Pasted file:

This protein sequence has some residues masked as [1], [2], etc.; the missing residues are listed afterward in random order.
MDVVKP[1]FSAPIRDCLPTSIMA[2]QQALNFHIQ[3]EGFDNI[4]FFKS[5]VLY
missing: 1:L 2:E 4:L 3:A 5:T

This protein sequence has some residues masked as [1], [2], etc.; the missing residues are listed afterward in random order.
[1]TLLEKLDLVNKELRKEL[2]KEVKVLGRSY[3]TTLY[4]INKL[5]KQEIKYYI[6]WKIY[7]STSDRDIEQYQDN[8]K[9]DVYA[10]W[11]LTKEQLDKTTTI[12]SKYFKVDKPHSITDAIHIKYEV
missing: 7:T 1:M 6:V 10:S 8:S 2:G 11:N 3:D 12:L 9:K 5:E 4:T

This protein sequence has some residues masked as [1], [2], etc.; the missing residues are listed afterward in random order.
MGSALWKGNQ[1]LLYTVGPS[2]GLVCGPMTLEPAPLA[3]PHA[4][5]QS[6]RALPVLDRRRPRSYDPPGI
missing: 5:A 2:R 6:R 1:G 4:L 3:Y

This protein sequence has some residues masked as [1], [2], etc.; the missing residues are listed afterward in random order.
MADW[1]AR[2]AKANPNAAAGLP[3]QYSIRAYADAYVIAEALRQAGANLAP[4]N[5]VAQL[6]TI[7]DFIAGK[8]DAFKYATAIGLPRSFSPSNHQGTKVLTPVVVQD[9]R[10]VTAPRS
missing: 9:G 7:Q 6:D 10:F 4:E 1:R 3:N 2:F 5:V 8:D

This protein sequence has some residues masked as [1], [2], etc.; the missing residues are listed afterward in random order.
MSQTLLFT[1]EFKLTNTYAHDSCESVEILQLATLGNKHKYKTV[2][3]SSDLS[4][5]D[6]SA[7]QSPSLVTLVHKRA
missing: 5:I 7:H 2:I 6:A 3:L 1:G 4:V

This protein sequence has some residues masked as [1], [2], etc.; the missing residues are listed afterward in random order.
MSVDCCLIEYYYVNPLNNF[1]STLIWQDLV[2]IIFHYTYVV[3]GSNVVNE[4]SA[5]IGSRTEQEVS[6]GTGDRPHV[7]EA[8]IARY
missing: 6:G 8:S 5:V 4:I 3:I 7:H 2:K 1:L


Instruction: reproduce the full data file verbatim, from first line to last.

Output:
This protein sequence has some residues masked as [1], [2], etc.; the missing residues are listed afterward in random order.
MDVVKP[1]FSAPIRDCLPTSIMA[2]QQALNFHIQ[3]EGFDNI[4]FFKS[5]VLY
missing: 1:L 2:E 4:L 3:A 5:T

This protein sequence has some residues masked as [1], [2], etc.; the missing residues are listed afterward in random order.
[1]TLLEKLDLVNKELRKEL[2]KEVKVLGRSY[3]TTLY[4]INKL[5]KQEIKYYI[6]WKIY[7]STSDRDIEQYQDN[8]K[9]DVYA[10]W[11]LTKEQLDKTTTI[12]SKYFKVDKPHSITDAIHIKYEV
missing: 7:T 1:M 6:V 10:S 8:S 2:G 11:N 3:D 12:L 9:K 5:E 4:T

This protein sequence has some residues masked as [1], [2], etc.; the missing residues are listed afterward in random order.
MGSALWKGNQ[1]LLYTVGPS[2]GLVCGPMTLEPAPLA[3]PHA[4][5]QS[6]RALPVLDRRRPRSYDPPGI
missing: 5:A 2:R 6:R 1:G 4:L 3:Y

This protein sequence has some residues masked as [1], [2], etc.; the missing residues are listed afterward in random order.
MADW[1]AR[2]AKANPNAAAGLP[3]QYSIRAYADAYVIAEALRQAGANLAP[4]N[5]VAQL[6]TI[7]DFIAGK[8]DAFKYATAIGLPRSFSPSNHQGTKVLTPVVVQD[9]R[10]VTAPRS
missing: 9:G 7:Q 6:D 10:F 4:E 1:R 3:N 2:F 5:V 8:D

This protein sequence has some residues masked as [1], [2], etc.; the missing residues are listed afterward in random order.
MSQTLLFT[1]EFKLTNTYAHDSCESVEILQLATLGNKHKYKTV[2][3]SSDLS[4][5]D[6]SA[7]QSPSLVTLVHKRA
missing: 5:I 7:H 2:I 6:A 3:L 1:G 4:V

This protein sequence has some residues masked as [1], [2], etc.; the missing residues are listed afterward in random order.
MSVDCCLIEYYYVNPLNNF[1]STLIWQDLV[2]IIFHYTYVV[3]GSNVVNE[4]SA[5]IGSRTEQEVS[6]GTGDRPHV[7]EA[8]IARY
missing: 6:G 8:S 5:V 4:I 3:I 7:H 2:K 1:L